, , , , ,

By the 19th century the Hapsburgs had acquired the reputation of being the most Catholic of all European reigning houses. The historical tie with the triumphs of the Counter Reformation had left an indelible impression on the European consciousness, and as if to give their own expression to it a special form of Hapsburg piety had evolved, the Pietas Austriaca, in which family traditions clustered about the devotion to the Blessed Sacrament, the Holy Cross, and the Immaculate Conception. The presence of members of the dynasty at the annual Corpus Christi procession in Vienna testified to the vitality even in the 20th century of such family traditions… The Catholic Church undoubtedly owes its survival in Danubia and other parts of Europe to the Hapsburgs… Because a Hapsburg ruler had such a compelling sense of the Grace of God that had established his family in such a position of authority he tended to be excessively scrupulous in making decisions and in weighing their moral implications… Though if often seemed that they had been motivated by dynastic interest rather than ideals, the very quest for power produced as its legitimate consequence a number of political communities in various parts of Europe, and Europeans nations would find shelter and security under Hapsburg rule. The recent tragic experience of the peoples who once composed the most outstanding of these Hapsburg creations, the Austrian monarchy of Danubia, has encouraged observers to take a more nuanced and positive view of the truly unique Hapsburg achievement.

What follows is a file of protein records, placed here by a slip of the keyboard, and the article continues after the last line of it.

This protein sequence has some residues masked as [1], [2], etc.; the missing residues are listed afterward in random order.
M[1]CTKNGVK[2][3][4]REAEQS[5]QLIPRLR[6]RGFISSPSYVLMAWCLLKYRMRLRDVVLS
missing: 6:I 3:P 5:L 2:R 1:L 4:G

-W.B. Slottman, The New Catholic Encyclopedia The House of Hapsburg